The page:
While over 200 Jersey City residents dialed into a Zoom call yesterday to have a conversation about the future of Liberty State Park, several are expressing outrage after only three voices were heard on the call – which started late and ended early.
By John Heinis/Hudson County View
The call was billed as being a two-hour affair, between 6:30 p.m. and 8:30 p.m. last night, with Ward F Councilman Jermaine Robinson and Councilman-at-Large Daniel Rivera to provide opening remarks.
Moderator Arnold Stovell, who identified himself as part of the new group “Liberty State Park 4 All,” was expected to moderate a panel discussion between entrepreneur Bruce Alston and Friends of Liberty State Park President Sam Pesin before taking audience questions, based on a flier promoting the event.
However, very few of those things ended up going according to plan.
Robinson didn’t end up on the call until about an hour in, while Rivera did not end up participating at all. Pesin was also not a part of the call, which started about 20 minutes late and had the chat feature turned off for all of about 10 minutes.
As a result, the majority of the time was spent as a dialogue between Stovell and Alston, who said that Reebok founder and billionaire Paul Fireman, who has expressed a desire to expand Liberty National golf course into Caven Point, shouldn’t be villainized here.
“You need a millionaire or a billionaire with enough money to actually get something done … I’ve never seen a poor person ask for financial advice from another poor person,” Stovell stated.
“We need to stop this nonsense that there’s a push by Fireman to privatize the park: that’s nonsense. That’s coded racism,” Alston said, who for about an hour emphasized that Ward F and the black community needed to have a seat at the table this time around.
Both Stovell and Alston also expressed disdain with fact that a state master plan established in 1977 has largely never come to fruition, including a pool, aquarium, retail shops, an amphitheater – among other things.
At one point, Robinson apologized for the event not going as planned.
“I’m a little sad that the meeting did not go as the flyer said it would, with a debate some back and forth, and I do apologize for that … I truly wish this went a different way,” he said.
He also pointed out that Pesin was on the call and wondered aloud if he could still participate, but Stovell said he wouldn’t allow him to speak since he did not follow the game plan.
“If he had done what we were hoping for in the beginning, we would have done that, but I’m not going to do that now,” Stovell said, who attributed the chat function being disabled and no public question and answer session due to technical difficulties.
For the brief time that the chat function was enabled, residents expressed frustration with what was transpiring.
“Unfortunately only two of you can tale here,” wrote Elaine Hansen.
“All voices absolutely matter, the problem is you’re here supporting the billionaires who don’t need any more voice,” added Mary Beth Botts.
While Stovell couldn’t be reached for comment this morning, Alston blasted Pesin for pushing the Liberty State Park Protection Act and not giving the master plan serious consideration – again indicating the felt there were racist overtones at play.
“Sam’s problem is he thinks it’s the ‘master’s plan’ not the master plan: the last thing the slave masters ever wanted was for us to start talking and revolting. That’s the kind of plantation politics that we’re dealing with here.”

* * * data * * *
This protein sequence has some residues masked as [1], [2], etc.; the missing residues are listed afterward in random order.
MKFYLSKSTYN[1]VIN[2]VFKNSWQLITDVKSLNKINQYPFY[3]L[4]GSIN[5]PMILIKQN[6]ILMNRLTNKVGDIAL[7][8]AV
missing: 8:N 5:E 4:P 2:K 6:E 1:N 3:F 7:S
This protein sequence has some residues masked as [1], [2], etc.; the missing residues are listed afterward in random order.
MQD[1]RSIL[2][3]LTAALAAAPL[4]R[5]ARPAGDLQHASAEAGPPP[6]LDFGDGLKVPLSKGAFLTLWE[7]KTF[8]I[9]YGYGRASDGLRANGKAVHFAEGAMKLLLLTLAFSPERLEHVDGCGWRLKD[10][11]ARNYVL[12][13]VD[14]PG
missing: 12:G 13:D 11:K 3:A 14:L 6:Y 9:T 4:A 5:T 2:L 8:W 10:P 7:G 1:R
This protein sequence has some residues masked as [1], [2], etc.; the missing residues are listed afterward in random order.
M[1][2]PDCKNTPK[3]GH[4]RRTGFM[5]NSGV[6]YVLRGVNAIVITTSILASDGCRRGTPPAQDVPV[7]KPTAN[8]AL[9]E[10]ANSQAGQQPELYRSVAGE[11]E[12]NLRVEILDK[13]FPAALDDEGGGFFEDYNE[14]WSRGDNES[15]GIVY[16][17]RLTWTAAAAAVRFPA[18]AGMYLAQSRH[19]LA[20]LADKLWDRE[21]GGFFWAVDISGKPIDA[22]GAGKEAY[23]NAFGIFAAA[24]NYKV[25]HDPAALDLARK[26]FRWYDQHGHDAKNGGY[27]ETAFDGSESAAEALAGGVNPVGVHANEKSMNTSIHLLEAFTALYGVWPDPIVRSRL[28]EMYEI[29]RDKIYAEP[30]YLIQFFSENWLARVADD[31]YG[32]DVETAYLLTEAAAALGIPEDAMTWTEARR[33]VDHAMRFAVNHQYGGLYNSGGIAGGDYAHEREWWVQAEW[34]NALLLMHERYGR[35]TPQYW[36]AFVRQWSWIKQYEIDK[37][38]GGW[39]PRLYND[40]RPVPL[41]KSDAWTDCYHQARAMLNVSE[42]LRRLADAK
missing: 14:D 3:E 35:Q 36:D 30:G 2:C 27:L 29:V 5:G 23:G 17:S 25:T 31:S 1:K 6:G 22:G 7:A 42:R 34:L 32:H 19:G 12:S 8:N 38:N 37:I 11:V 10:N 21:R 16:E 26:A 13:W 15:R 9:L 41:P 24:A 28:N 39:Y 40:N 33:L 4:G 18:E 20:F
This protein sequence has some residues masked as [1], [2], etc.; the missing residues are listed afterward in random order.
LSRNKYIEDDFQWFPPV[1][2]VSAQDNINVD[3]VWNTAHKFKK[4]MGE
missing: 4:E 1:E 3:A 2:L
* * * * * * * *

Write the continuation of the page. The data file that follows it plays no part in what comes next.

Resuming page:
He also joked that he was a member of the Audubon Park County Club when asked if he had ever been a member of Liberty National, later stating he had never been a member, nor had he ever been in contact with Fireman.
Pesin told HCV last night that the FOLSP plays no decision-making role for the park, that responsibility rests with the New Jersey Department of Environmental Protection.
He also said that he was ignored by Stovell when he tried to work out to the details of being a panelist.
Additionally, it goes without saying that he is less than enthusiastic about the golf course expansion plan.
“The billionaire would destroy Caven Point so he can relocate three golf holes for
millionaires close to the bay. He can use his own vacant casino hotel land or buy the adjacent Army Reserve site for his tournament needs and for a youth golf academy, and he can donate millions if he’d like to help with LSP improvements without his getting the priceless Caven Pt as a quid pro quo,” he said.
“Fireman hasn’t given a penny to improve LSP in his 14 years of owning the golf course, and probably didn’t donate to Jersey City non-profits until he started wanting Caven Point for golf holes.”
Pesin also pushed back on the notion that there was any sort of racial component involved with this discussion.
“It’s totally not true, but I’m not surprised: it is an unethical weaponizing of the righteous Black Lives Movement for a false narrative to advance Paul FIreman’s privatization of the Caven Point portion of the park,” Pesin said, also calling the Zoom call “a sham.”
Late last month, the state legislature approved a budget extension that includes language that would allow development at state parks – which was later signed by Gov. Phil Murphy (D).
While Murphy has since vowed now to privatize LSP, prior to that, Jersey City Mayor Steven Fulop hit Murphy for signing the bill.
Furthermore, at the last Jersey City Council meeting, the governing body pulled a resolution supporting the LSP Protection Act for the second time in a row after Robinson urged his colleagues to push the vote until after he had a community discussion about the park.